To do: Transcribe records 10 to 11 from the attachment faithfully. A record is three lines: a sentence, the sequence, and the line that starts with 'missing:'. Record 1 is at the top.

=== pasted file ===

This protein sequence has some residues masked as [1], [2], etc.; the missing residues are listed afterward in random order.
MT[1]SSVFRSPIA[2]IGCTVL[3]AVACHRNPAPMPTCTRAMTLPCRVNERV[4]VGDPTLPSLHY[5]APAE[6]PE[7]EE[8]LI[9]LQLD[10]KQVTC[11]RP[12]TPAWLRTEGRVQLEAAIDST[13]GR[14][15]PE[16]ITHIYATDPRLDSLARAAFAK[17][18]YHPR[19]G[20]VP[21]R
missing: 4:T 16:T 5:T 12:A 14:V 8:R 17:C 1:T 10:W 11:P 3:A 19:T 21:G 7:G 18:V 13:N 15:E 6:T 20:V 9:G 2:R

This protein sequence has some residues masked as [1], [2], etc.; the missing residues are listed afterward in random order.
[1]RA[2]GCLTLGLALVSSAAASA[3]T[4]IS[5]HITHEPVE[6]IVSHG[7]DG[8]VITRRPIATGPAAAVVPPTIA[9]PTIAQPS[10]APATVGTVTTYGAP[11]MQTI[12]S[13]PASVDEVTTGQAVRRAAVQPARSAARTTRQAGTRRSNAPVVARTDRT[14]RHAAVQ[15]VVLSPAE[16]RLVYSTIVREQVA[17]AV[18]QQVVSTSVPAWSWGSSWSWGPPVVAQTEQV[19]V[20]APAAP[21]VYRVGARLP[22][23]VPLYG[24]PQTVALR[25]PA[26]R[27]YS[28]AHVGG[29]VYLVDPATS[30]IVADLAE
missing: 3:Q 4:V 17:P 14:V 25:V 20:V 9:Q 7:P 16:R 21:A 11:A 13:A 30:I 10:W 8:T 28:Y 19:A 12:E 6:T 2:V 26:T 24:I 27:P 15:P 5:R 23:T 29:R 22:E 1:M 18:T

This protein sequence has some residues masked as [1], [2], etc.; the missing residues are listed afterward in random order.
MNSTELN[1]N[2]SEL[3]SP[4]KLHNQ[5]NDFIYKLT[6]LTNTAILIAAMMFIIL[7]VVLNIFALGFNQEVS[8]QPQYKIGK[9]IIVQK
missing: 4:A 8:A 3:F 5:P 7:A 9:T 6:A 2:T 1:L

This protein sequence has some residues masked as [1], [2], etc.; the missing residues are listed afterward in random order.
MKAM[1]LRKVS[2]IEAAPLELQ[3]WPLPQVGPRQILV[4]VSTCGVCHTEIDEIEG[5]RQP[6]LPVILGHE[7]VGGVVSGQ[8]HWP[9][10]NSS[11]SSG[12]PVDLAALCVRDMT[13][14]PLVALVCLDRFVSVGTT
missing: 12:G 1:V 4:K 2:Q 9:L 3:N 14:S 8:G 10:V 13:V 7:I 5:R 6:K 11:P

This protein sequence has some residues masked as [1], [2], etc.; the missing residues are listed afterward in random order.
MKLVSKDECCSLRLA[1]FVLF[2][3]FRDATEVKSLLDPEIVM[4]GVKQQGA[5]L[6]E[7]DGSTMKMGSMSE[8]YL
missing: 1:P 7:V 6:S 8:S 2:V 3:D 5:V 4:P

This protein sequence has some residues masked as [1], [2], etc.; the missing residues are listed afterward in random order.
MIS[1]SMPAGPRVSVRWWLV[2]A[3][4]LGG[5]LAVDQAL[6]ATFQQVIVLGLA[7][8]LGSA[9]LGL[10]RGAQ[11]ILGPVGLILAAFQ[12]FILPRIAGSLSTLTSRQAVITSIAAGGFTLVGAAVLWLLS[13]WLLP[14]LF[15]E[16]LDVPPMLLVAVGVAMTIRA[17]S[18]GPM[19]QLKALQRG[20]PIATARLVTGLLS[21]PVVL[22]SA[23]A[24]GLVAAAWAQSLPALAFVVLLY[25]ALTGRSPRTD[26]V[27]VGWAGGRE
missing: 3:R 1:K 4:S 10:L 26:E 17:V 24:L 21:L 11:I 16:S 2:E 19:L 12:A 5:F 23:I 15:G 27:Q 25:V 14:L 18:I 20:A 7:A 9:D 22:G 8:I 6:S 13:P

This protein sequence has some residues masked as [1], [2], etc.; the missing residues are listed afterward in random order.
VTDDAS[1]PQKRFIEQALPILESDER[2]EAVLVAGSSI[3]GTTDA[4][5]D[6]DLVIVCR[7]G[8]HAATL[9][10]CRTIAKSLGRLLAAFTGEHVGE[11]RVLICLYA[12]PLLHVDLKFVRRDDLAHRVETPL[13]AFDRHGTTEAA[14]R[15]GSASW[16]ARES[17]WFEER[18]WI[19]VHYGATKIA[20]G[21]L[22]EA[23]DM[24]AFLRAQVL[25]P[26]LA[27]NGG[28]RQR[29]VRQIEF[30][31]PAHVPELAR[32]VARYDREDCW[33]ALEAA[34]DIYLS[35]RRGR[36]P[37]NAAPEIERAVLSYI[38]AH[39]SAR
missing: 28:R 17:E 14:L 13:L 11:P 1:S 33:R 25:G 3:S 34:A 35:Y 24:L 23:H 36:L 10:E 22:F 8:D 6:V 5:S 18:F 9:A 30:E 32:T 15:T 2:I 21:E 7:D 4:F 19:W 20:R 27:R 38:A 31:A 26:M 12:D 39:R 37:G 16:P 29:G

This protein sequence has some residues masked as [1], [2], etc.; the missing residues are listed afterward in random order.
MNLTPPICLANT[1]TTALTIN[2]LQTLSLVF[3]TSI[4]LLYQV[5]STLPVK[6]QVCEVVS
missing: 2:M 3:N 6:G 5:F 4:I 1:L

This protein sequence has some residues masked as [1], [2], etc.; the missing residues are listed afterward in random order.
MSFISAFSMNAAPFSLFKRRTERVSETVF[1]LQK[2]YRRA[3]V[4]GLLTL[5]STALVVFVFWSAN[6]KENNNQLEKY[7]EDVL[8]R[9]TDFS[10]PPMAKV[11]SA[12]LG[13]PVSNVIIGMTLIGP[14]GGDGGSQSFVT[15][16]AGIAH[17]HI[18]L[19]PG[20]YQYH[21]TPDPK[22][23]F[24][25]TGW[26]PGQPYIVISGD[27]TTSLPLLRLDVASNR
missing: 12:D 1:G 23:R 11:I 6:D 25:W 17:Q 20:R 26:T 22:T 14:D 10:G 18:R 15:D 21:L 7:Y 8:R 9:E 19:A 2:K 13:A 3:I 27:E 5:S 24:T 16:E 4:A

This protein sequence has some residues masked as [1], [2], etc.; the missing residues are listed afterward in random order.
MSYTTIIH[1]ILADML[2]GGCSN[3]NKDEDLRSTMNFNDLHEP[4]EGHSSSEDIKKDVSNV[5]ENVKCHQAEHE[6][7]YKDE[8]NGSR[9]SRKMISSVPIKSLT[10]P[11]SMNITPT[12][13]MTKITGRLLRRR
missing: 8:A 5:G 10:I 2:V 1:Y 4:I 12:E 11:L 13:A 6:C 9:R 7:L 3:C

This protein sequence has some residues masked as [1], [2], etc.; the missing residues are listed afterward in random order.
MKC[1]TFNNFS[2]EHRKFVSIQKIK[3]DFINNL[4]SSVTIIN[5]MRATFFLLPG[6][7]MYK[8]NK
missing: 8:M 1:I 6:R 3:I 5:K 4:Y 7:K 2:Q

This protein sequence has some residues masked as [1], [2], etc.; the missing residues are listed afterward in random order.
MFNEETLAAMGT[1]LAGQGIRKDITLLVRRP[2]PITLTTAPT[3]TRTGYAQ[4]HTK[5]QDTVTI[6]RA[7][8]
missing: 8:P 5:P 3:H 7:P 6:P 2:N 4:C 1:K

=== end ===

This protein sequence has some residues masked as [1], [2], etc.; the missing residues are listed afterward in random order.
MSYTTIIH[1]ILADML[2]GGCSN[3]NKDEDLRSTMNFNDLHEP[4]EGHSSSEDIKKDVSNV[5]ENVKCHQAEHE[6][7]YKDE[8]NGSR[9]SRKMISSVPIKSLT[10]P[11]SMNITPT[12][13]MTKITGRLLRRR
missing: 8:A 5:G 10:I 2:V 1:Y 4:I 12:E 11:L 13:A 6:C 9:R 7:L 3:C

This protein sequence has some residues masked as [1], [2], etc.; the missing residues are listed afterward in random order.
MKC[1]TFNNFS[2]EHRKFVSIQKIK[3]DFINNL[4]SSVTIIN[5]MRATFFLLPG[6][7]MYK[8]NK
missing: 8:M 1:I 6:R 3:I 5:K 4:Y 7:K 2:Q